Drinking to cope as a mechanism between sleep problems and heavy episodic drinking among trauma survivors

Alexandra N. Brockdorf, J. Kyle Haws, Rebecca L. Brock, Kim L. Gratz, Terri L. Messman, David DiLillo

Research output: Contribution to journalArticlepeer-review

Abstract

Objective: Women who have experienced trauma report high rates of heavy episodic drinking (HED) and sleep problems. Prior work suggests that poor sleep exacerbates heavy alcohol use; however, potential mechanisms for this association are unclear. Consistent with the self-medication model, one possibility may be that women with a history of trauma are drinking at increased rates in order to cope with the affective consequences of poor sleep. To examine this possibility, the current study tested the role of drinking to cope motives as a mediator of prospective associations between sleep problems and HED among women who have experienced trauma. Method: Community women reporting a history of trauma (N = 414, Mage = 21.8, 59.9% White, 36.2% Black) completed self-report measures at baseline and 4 month and 8 month follow-ups. Measures of trauma exposure (Life Events Checklist [LEC]) and sleep problems (Cohen-Hoberman Inventory of Physical Symptoms-Revised [CHIPS-R]) were taken from baseline, drinking motives (Revised Drinking Motives Questionnaire) at 4 months, and HED at 8 months. Results: Findings supported an indirect association between sleep problems and later HED through increased drinking to cope motives (b = .05, 95% CI [.018, .108], β = .05). Conclusion: As hypothesized, drinking to cope accounted for associations between sleep problems and later HED. Findings underscore the potential value in addressing drinking to cope motives as a means of reducing HED, particularly among women with a history of trauma who are sleeping poorly. (PsycInfo Database Record (c) 2022 APA, all rights reserved).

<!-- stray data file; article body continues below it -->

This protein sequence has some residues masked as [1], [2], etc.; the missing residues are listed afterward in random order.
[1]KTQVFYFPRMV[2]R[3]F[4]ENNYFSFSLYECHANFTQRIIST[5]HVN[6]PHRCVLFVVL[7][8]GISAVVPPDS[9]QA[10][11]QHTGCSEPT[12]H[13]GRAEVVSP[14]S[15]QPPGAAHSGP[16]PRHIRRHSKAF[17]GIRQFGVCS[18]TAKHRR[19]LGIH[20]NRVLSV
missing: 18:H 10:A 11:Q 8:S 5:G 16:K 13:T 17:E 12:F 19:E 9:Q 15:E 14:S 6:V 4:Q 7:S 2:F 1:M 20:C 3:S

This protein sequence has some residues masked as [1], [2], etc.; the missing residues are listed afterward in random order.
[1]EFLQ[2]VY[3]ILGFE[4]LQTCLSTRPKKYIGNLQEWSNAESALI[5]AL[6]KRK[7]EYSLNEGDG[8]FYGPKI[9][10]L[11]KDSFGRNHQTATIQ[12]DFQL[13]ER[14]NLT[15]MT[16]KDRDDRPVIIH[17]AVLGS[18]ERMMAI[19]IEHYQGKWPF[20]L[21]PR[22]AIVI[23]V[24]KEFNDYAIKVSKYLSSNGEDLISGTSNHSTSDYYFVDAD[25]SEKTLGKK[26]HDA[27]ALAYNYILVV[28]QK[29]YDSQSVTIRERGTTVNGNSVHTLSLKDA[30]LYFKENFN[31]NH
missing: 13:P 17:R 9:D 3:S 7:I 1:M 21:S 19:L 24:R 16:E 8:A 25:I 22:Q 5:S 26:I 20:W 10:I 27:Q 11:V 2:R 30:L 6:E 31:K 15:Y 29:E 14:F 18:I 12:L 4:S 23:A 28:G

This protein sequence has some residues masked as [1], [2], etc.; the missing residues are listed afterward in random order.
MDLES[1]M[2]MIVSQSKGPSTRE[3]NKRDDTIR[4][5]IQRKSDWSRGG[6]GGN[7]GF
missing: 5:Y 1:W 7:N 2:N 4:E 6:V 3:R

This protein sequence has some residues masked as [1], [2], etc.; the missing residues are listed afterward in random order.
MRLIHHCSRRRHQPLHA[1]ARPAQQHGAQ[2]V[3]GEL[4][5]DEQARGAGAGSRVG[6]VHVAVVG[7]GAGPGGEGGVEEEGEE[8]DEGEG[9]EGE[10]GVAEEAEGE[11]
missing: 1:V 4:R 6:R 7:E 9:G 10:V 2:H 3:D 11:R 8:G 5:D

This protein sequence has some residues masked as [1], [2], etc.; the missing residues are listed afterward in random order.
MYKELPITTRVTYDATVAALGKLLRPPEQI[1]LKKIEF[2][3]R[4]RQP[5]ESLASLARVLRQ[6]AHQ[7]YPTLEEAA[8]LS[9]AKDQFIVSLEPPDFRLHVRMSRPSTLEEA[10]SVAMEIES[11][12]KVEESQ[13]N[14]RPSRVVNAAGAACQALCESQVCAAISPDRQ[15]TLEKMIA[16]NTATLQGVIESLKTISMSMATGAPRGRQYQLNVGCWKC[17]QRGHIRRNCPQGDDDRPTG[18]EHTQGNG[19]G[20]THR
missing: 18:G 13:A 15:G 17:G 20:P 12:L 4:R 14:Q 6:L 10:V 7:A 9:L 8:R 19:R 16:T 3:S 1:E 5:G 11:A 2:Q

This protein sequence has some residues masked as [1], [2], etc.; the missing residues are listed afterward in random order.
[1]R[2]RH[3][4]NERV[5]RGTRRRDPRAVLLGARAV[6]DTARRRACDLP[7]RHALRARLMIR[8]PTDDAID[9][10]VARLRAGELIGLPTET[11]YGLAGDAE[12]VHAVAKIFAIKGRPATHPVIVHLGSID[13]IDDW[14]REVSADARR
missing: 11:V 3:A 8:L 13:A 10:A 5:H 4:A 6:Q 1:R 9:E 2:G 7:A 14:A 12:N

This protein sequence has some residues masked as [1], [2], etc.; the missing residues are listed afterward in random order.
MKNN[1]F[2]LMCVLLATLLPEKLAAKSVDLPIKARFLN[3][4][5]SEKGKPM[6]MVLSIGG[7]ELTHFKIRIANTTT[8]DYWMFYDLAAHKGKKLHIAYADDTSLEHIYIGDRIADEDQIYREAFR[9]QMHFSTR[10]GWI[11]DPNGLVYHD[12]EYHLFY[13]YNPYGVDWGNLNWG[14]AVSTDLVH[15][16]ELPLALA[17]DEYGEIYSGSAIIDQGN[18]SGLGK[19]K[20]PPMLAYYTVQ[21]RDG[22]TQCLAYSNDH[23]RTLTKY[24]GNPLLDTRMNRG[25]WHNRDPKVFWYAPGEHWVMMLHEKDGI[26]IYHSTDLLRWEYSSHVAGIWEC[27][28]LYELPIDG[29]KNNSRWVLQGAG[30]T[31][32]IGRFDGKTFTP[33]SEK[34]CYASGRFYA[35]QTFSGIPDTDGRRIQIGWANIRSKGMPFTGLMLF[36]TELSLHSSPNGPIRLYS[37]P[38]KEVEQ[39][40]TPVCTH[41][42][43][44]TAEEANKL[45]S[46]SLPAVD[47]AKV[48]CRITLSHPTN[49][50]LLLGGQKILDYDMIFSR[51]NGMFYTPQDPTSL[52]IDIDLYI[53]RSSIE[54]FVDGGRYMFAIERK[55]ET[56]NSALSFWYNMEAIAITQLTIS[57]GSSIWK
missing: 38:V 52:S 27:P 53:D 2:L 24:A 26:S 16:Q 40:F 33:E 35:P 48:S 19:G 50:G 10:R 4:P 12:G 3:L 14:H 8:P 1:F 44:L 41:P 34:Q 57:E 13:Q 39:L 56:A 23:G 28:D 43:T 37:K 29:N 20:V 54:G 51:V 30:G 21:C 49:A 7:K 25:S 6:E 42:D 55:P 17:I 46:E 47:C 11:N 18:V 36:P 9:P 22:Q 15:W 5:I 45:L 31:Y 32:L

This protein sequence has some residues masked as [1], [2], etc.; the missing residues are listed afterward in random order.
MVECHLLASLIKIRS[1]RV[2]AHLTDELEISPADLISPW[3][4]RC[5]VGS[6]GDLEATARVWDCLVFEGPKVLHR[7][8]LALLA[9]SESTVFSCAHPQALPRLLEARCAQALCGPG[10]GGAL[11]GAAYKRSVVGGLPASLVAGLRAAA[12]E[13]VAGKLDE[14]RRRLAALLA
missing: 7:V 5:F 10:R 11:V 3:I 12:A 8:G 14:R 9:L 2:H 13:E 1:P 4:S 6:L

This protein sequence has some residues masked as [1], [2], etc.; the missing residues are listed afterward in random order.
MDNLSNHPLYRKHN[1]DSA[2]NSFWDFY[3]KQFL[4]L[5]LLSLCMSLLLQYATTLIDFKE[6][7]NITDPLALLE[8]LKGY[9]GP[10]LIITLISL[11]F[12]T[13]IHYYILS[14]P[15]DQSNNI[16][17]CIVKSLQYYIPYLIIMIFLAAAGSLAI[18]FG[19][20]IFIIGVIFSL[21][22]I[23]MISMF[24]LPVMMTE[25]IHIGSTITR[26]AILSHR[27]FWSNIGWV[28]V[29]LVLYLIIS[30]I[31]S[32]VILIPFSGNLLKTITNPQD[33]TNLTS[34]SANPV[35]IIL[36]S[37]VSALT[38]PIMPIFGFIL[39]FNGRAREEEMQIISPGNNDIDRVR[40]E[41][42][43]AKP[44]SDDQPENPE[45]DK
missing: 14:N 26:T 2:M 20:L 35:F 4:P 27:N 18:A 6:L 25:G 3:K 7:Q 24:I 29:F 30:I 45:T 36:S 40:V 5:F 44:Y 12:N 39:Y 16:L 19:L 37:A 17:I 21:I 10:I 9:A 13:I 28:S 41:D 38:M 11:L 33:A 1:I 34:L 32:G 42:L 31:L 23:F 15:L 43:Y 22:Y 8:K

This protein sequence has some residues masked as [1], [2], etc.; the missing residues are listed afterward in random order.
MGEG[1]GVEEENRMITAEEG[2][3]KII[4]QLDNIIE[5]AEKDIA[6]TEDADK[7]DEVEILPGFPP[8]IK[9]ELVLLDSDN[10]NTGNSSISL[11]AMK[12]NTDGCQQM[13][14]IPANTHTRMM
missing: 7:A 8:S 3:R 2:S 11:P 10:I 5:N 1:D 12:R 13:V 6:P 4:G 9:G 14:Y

Original languageEnglish (US)
Pages (from-to)387-396
Number of pages10
JournalPsychology of Addictive Behaviors
Volume36
Issue number4
DOIs
StatePublished - Jun 1 2022
Externally publishedYes

ASJC Scopus subject areas

  • Medicine (miscellaneous)
  • Clinical Psychology
  • Psychiatry and Mental health

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